As our major trading partners transition to low-carbon economies, our goods and services, produced in high-carbon value chains, face an increasing risk of carbon border tariffs and other nontariff trade measures, rendering them less competitive on international markets.

Fair share

At the June Group of Seven summit in Rome, Ramaphosa expressed similar concerns that “we should be careful not to advocate one-size-fits-all approaches to disinvestment from fossil fuels or impose nontariff barriers or discriminatory taxes that would unfairly harm developing economies”.

SA has the world’s 12th-highest carbon emissions due to its carbon-intensive energy sector, with per capita emissions of 8.18 tonnes compared with a world average of 4.8 tonnes. While we do not bear historical responsibility for climate change caused over centuries by emissions in industrialised nations, we fully appreciate that SA must contribute its fair share towards meeting global climate goals.

As a signatory to the UN Framework Convention on Climate Change, our country submitted an updated nationally determined contribution ahead of COP26, committing to bring forward the peaking of emissions by a decade and presenting a new and significantly more ambitious mitigation target range.

In submitting this revised nationally determined contribution, SA made it clear that as a developing country we will need substantial multilateral support to achieve the lower end of the revised nationally determined contribution range. We have stressed throughout that this ambitious commitment can only be implemented in accordance with our domestic transition plans, and our foremost imperative of reducing poverty, unemployment and inequality.

Under the UN Framework Convention on Climate Change and its Paris Agreement, developed countries have an obligation to help finance the transition in developing countries, to prevent the climate transition worsening the debt burden in developing countries. SA has always argued that developed countries must honour this objective.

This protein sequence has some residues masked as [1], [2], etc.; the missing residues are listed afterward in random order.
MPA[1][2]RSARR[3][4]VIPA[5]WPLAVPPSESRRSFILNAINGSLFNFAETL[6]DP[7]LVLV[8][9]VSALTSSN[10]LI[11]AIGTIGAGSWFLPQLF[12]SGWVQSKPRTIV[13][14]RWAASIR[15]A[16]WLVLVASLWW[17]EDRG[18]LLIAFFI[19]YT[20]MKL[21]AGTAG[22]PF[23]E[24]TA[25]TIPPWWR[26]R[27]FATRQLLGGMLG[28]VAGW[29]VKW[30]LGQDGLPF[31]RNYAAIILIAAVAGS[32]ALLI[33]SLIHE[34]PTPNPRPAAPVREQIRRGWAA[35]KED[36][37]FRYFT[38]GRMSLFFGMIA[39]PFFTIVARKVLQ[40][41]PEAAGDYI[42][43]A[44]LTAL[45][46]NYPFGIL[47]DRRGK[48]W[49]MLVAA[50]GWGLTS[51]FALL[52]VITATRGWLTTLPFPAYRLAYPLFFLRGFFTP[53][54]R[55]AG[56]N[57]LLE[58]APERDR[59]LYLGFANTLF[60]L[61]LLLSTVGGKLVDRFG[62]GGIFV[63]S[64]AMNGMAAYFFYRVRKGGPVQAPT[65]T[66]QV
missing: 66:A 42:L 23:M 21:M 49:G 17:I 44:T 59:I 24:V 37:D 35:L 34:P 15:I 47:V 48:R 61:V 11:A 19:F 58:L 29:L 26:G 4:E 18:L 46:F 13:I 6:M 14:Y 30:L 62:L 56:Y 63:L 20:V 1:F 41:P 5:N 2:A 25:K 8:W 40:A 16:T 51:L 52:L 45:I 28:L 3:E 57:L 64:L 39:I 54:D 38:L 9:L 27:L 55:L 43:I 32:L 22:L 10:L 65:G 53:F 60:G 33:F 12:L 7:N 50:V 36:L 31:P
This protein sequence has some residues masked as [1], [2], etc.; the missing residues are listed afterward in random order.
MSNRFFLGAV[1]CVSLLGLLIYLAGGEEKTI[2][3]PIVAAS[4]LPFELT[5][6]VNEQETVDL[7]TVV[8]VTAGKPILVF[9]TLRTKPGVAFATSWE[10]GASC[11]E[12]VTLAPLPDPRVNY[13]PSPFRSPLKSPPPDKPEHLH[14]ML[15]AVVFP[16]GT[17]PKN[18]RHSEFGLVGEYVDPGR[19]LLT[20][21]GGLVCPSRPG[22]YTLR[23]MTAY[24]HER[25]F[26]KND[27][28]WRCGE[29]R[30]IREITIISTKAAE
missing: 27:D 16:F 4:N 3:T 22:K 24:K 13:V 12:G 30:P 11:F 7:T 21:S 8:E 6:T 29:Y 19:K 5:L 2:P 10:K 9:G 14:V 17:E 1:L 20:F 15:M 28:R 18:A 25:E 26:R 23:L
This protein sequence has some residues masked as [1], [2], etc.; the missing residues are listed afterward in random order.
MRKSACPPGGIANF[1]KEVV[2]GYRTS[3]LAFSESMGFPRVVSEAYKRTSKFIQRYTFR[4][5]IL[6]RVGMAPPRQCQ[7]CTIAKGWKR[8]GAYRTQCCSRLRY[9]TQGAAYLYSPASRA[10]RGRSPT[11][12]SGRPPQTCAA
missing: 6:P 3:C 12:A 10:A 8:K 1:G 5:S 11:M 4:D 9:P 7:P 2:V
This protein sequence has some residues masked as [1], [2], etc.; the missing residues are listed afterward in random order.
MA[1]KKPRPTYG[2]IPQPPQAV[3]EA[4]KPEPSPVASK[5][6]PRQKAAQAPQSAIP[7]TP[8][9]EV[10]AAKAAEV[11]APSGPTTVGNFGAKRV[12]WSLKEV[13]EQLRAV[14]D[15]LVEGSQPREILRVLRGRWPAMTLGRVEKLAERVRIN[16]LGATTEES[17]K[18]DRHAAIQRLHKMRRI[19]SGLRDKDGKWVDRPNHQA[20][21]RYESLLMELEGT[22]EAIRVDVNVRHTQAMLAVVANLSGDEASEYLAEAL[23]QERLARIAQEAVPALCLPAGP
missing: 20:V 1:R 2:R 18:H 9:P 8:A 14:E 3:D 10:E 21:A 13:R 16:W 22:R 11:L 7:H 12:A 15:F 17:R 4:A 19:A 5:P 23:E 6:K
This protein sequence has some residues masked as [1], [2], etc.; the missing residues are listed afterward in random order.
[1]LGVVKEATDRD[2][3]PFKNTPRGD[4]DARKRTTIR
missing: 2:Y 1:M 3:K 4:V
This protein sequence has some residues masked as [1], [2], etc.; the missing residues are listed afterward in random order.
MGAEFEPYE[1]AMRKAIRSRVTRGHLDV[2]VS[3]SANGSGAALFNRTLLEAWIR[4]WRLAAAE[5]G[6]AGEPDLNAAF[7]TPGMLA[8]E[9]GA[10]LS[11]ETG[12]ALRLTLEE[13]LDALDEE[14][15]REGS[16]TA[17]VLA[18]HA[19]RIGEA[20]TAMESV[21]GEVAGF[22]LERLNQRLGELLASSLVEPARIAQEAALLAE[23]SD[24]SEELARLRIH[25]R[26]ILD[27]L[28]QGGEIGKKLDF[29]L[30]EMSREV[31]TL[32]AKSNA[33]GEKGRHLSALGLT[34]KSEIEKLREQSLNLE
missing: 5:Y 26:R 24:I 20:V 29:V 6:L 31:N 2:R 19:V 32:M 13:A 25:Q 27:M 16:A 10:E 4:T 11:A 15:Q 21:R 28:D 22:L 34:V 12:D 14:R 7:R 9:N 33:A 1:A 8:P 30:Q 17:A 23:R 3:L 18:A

The political declaration agreed to by SA and its partner countries makes it clear that the pace and extent of decarbonisation in SA will be determined by the scale and nature of financial support available. The offer involves grants as well as the mobilisation of finance through various instruments, including concessional loans on highly favourable terms and at significantly lower interest rates than would be possible on the commercial market. This partnership can result in substantial savings for the SA government and citizens, while enabling new investment that would not otherwise be possible.

This offer is an important first step, and detailed work will now begin to negotiate an agreement that supports our just transition efforts. This is therefore a win-win partnership, providing SA with much-needed funding for green energy and jobs while enabling significant decarbonisation towards the Paris Agreement goals.

It is cause for hope in SA and around the world.

• Creecy is forestry, fisheries & environment minister.